Bittylicious makes buying bitcoins fast in the UK
We interview Marc Warne from Bittylicious - a new service that offers fast purchases of bitcoin in the UK.
Buying bitcoins is one of the trickier parts of dealing with the virtual currency. That's a pretty fundamental problem to solve. At the moment, many of us have been jumping through the hoops of sending international payments to the likes of Mt. Gox, before we can start trading. A new UK business seeks to change all that by providing a fast way to purchase bitcoins. That business goes by the unlikely name of Bittylicious. We spoke to the company's founder Marc Warne to find out more.
Bittylicious provides a service to anyone with a UK bank account to quickly purchase bitcoins. It does this by taking advantage of the UK's fast inter-bank transfer protocol. We've tested the service in the CoinDesk office and received our BTC within an hour of making the transfer.
We spoke to the person running the show, Marc Warne, from his London office to find out more about the service.
CoinDesk: What is your background in bitcoin?
Marc Warne: More than anything else, I find it a fascinating experiment in pure supply and demand economics. This encouraged me to accept bitcoins through a hosting company I also run and in turn spin it into its own, bitcoin dedicated site.
CD: What difficulties have you faced in buying and spending bitcoins before Bittylicious?
MW: In the UK, it's pretty difficult. The main issue is getting money onto a market such as Mt. Gox. In fact, there aren't any UK markets available at all at present, although we do hope this changes soon. It is very difficult to buy bitcoins in the UK, especially with OKPay pulling out of the bitcoin industry. For those few sites that are around, the process can be very tricky, especially for those that just want to play with a small amount of bitcoins. Bittylicious was created to improve this situation.
CD: How did you come up with the name?
MW: I wish I knew! I had been wondering what to call the site for a while and then BAM! It came to me one evening. There was no turning back.
CD: Who is behind your company and how many people do you have on the team?
MW: It's a Limited company, initially funded personally.One main person really runs it, but we have lots of contacts and close help with other bitcoin businesses in the bitcoin world.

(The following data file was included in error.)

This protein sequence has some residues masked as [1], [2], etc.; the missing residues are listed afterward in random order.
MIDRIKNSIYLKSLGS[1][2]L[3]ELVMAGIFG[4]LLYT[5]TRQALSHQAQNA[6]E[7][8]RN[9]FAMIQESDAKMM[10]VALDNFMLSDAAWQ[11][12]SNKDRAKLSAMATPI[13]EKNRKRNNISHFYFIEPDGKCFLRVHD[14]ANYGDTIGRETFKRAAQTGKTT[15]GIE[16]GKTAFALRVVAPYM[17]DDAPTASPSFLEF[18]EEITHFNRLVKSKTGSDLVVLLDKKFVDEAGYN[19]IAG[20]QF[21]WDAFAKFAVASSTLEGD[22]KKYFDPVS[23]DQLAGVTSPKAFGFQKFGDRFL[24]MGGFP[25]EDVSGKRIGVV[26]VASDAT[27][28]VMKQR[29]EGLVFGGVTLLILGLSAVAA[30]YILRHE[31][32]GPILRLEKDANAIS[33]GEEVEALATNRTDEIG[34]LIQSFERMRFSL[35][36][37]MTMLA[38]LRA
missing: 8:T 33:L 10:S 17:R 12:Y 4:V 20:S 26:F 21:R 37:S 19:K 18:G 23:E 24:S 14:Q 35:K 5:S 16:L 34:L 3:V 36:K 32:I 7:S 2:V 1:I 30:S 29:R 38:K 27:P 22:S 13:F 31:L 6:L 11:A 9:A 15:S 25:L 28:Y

CD: What is the process of fulfilling an order?
MW: 1. You choose how many bitcoins you want and provide a bitcoin address. 2. You make the payment using online banking. 3. You click 'Payment sent'. 4. We see the payment. 5. We transfer the bitcoins to you.
CD: Your website states: "Promise of a full refund if the payment arrives late" – what constitutes late?
MW: After two hours have passed.
CD: Is there a limit to the size of transactions you can handle?
MW: Not so much that we can handle, but that we are prepared to do. Know Your Customer rules mean we need to keep amounts low until we can validate customers.
CD: Where do you buy and convert bitcoins for Bittylicious?
MW: Mostly it's selling bitcoins generated from another business, but there are some instances where we have bought in bulk from other providers.
CD: How much of a profit do you make on transactions and do you keep profits in BTC or GBP?
MW: Hardly anything at the moment while we get started.We're not sure about how we will store the profit in the future.
CD: What measures do you take to protect customers' privacy?
MW: More than anything else, a sensible and secure infrastructure is in place and modern programming practices are used. When we come to accept verification documents, these will be strongly encrypted.
CD: Which countries do you plan to serve next?
MW: It's a tough question really and we need to take it on a country-by-country basis depending on what the government in power thinks (or doesn't think) of bitcoins at any time. Probably Western Europe in general to begin with though.
CD: What do you think needs to happen for bitcoin to have mainstream adoption?
MW: Its legal situation needs to be clarified and it needs to be accepted in more places. Banks are clearly anti-bitcoin (whether for 'high risk' concerns or anticompetitive concerns) and that makes things pretty difficult to begin with.
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